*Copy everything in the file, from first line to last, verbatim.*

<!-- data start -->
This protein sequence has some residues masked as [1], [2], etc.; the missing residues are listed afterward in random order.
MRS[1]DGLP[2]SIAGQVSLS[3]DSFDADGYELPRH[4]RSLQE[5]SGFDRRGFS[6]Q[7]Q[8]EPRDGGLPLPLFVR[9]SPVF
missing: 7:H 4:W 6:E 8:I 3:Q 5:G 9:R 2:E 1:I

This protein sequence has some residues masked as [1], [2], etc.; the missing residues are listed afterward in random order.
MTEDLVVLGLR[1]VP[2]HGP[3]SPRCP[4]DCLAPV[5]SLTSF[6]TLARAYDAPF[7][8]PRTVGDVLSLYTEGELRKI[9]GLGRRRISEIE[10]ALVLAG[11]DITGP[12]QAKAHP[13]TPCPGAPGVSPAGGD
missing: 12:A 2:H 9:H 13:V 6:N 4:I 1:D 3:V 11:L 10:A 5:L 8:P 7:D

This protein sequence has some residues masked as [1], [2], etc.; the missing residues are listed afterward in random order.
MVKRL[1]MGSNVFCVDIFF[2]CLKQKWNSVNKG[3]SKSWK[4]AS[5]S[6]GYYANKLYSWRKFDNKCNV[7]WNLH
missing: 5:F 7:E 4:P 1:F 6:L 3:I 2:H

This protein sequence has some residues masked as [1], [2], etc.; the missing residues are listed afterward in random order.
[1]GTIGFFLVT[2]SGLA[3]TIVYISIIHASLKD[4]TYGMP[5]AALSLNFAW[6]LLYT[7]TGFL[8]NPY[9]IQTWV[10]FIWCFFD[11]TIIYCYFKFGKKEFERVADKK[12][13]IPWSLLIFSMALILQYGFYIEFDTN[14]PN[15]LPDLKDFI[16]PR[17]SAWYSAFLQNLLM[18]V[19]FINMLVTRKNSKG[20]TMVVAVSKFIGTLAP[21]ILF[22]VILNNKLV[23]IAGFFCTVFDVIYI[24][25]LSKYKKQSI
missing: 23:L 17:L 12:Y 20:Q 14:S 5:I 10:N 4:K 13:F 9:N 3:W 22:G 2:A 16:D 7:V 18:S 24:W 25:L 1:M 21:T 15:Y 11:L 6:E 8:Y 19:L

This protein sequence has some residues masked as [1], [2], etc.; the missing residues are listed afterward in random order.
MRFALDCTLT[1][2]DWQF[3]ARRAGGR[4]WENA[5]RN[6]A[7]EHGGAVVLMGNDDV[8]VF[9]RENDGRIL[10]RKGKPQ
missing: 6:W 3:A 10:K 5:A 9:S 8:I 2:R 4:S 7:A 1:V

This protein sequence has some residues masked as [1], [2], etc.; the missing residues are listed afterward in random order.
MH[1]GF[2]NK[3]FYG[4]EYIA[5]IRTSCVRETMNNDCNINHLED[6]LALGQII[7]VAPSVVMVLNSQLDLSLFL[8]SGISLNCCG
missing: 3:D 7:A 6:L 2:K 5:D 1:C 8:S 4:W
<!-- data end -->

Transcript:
This protein sequence has some residues masked as [1], [2], etc.; the missing residues are listed afterward in random order.
MRS[1]DGLP[2]SIAGQVSLS[3]DSFDADGYELPRH[4]RSLQE[5]SGFDRRGFS[6]Q[7]Q[8]EPRDGGLPLPLFVR[9]SPVF
missing: 7:H 4:W 6:E 8:I 3:Q 5:G 9:R 2:E 1:I

This protein sequence has some residues masked as [1], [2], etc.; the missing residues are listed afterward in random order.
MTEDLVVLGLR[1]VP[2]HGP[3]SPRCP[4]DCLAPV[5]SLTSF[6]TLARAYDAPF[7][8]PRTVGDVLSLYTEGELRKI[9]GLGRRRISEIE[10]ALVLAG[11]DITGP[12]QAKAHP[13]TPCPGAPGVSPAGGD
missing: 12:A 2:H 9:H 13:V 6:N 4:I 1:D 3:V 11:L 10:A 5:L 8:P 7:D

This protein sequence has some residues masked as [1], [2], etc.; the missing residues are listed afterward in random order.
MVKRL[1]MGSNVFCVDIFF[2]CLKQKWNSVNKG[3]SKSWK[4]AS[5]S[6]GYYANKLYSWRKFDNKCNV[7]WNLH
missing: 5:F 7:E 4:P 1:F 6:L 3:I 2:H

This protein sequence has some residues masked as [1], [2], etc.; the missing residues are listed afterward in random order.
[1]GTIGFFLVT[2]SGLA[3]TIVYISIIHASLKD[4]TYGMP[5]AALSLNFAW[6]LLYT[7]TGFL[8]NPY[9]IQTWV[10]FIWCFFD[11]TIIYCYFKFGKKEFERVADKK[12][13]IPWSLLIFSMALILQYGFYIEFDTN[14]PN[15]LPDLKDFI[16]PR[17]SAWYSAFLQNLLM[18]V[19]FINMLVTRKNSKG[20]TMVVAVSKFIGTLAP[21]ILF[22]VILNNKLV[23]IAGFFCTVFDVIYI[24][25]LSKYKKQSI
missing: 23:L 17:L 12:Y 20:Q 14:S 5:I 10:N 4:K 13:F 9:N 3:W 22:G 2:A 16:D 7:V 18:S 24:W 25:L 1:M 21:T 15:Y 11:L 6:E 8:Y 19:L

This protein sequence has some residues masked as [1], [2], etc.; the missing residues are listed afterward in random order.
MRFALDCTLT[1][2]DWQF[3]ARRAGGR[4]WENA[5]RN[6]A[7]EHGGAVVLMGNDDV[8]VF[9]RENDGRIL[10]RKGKPQ
missing: 6:W 3:A 10:K 5:A 9:S 8:I 2:R 4:S 7:A 1:V

This protein sequence has some residues masked as [1], [2], etc.; the missing residues are listed afterward in random order.
MH[1]GF[2]NK[3]FYG[4]EYIA[5]IRTSCVRETMNNDCNINHLED[6]LALGQII[7]VAPSVVMVLNSQLDLSLFL[8]SGISLNCCG
missing: 3:D 7:A 6:L 2:K 5:D 1:C 8:S 4:W